The Nuclear Free Local Authorities (NFLA) welcomes today’s reports that EDF has postponed a final investment decision to go forward with new nuclear reactors at Hinkley Point. It sees it as a sensible decision that could allow for an equally sensible review of UK energy policy. NFLA is looking forward to bringing some of the issues around nuclear power to MPs at a major joint seminar in Westminster tomorrow, with its keynote speaker the former Japanese Prime Minister Naoto Kan.
Insider reports from the French newspaper ‘Les Echos’ and Greenpeace noted that the decision to take the final investment decision off the agenda at EDF’s board meeting in Paris today is likely to be due to it struggling to find the finance for its 66.5% stake for Hinkley Point C, and it was now “putting pressure on the [French] state, which owns 84.5% of EDF, to come up with fresh funds.” (1)
The Financial Times also noted that two people with knowledge of the process within EDF informed it that the item had been taken off the board meeting agenda because of last-minute concerns expressed by some of the company’s most important backers. As the Financial Times quotes, one said: “There are apparently some serious concerns among the private investors about how this will be financed.” Another person said the main item on the agenda would now be the company’s merger with Areva, the French nuclear energy group. This merger is also causing EDF some practical and financing issues as well. (2)
It would appear for some time now that EDF has difficult issues to overcome to find the £18 billion required to fund Hinkley Point. There are critical design safety issues with its identical reactor being built at Flamanville in Normandy, which the French nuclear regulator has said will not be overcome before the end of 2016. One of its planned investors in Hinkley Point C, Areva, is in such financial problems that EDF needs to merge with it. And there remains a legal challenge to the European Commission’s approval of EDF’s Hinkley Point / Sizewell state aid deal with the UK Government from the Austrian Government and German renewable energy companies.
NFLA believes the huge financial costs and related risks of new nuclear build is one of the factors in why it will be difficult to move forward with this policy, no matter how determined the current Government is to deliver it. It appears to NFLA that EDF can only move forward if it achieves further investment in its business from an external partner. Other consortiums looking to build new nuclear power stations in the UK may well also encounter similar issues as they near final investment decisions.
NFLA calls on the UK Government to undertake an immediate review of energy policy and ‘reset’ it back to the promotion of a wide renewable energy mix, more comprehensive energy efficiency programmes and to support local authorities in the development of decentralised energy service companies, such as those created by Nottingham and Bristol.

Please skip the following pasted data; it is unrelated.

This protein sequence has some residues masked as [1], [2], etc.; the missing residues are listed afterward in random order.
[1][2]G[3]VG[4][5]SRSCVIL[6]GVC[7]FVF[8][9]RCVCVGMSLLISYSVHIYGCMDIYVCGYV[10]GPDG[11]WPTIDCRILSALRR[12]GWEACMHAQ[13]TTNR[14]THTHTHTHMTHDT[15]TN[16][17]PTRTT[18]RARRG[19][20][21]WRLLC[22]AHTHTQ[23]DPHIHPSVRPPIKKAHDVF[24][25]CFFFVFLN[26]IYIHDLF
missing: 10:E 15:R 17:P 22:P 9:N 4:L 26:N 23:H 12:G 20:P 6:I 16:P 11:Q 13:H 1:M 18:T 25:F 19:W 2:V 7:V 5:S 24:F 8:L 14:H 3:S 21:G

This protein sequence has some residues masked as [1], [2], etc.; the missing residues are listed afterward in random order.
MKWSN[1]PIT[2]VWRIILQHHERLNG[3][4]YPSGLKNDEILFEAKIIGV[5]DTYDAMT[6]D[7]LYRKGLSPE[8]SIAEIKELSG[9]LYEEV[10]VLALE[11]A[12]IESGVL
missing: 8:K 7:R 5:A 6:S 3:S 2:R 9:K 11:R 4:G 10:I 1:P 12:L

NFLA is delighted to bring forward a consideration of energy policy to MPs of all political parties in an important seminar it is co-organising in Westminster tomorrow in conjunction with the Nuclear Consulting Group (NCG). The seminar, ‘Late Lessons from Chernobyl, Early Warnings from Fukushima’, will consider some of the major issues that have arisen from these two nuclear accidents and what they signify for future energy policy. The keynote speaker will be the former Japanese Prime Minister at the time of the Fukushima disaster, Naoto Kan. Mr Kan will consider lessons learnt from the Fukushima nuclear accident concerning nuclear safety, disaster preparedness and emergency response. (3)
Other speakers include Dr Paul Dorfman of the Nuclear Consulting Group, who will consider the state of UK nuclear policy. Dr Tetsunari Iida, Executive Director of the Institute of Sustainable Energy Policies (ISEP, Tokyo), will present the opportunities for Japan to meet its future energy needs without recourse to nuclear power. Mrs Yoshiko Aoki (from Tomioka, Japan) will conclude the seminar with a presentation on her personal experiences of the disaster, the emergency evacuation and the issues faced by those evacuated from towns close to the Fukushima accident.
NFLA Chair Councillor Ernie Galsworthy said:
This apparent move by EDF to postpone the final investment decision for Hinkley Point C for the ninth time is the clearest evidence yet of the large financial and risk related hurdles to be overcome to realise new nuclear build in the UK. I would argue those hurdles are becoming unrealisable and it is now time for the Government to reset energy policy to restore the support it has previously provided to renewable and community energy programmes over the past decade. I look forward to hearing tomorrow from Naoto Kan and other speakers in Westminster over the direction of travel we all should be taking in moving towards a low carbon, nuclear free energy policy. I encourage those MPs attending tomorrow to fully engage with the need for a change of policy in favour of renewables.”
For more information please contact Sean Morris, NFLA Secretary on 07771 930196.
Notes for editors:
(1) BBC, 27th January 2016
(2) Financial Times, 26th January 2016
(3) NFLA / NCG joint seminar, ‘Late Lessons from Chernobyl, Early Warnings from Fukushima’, Committee Room 10, House of Parliament, Westminster, 28th January, 1.15pm – 2.45pm.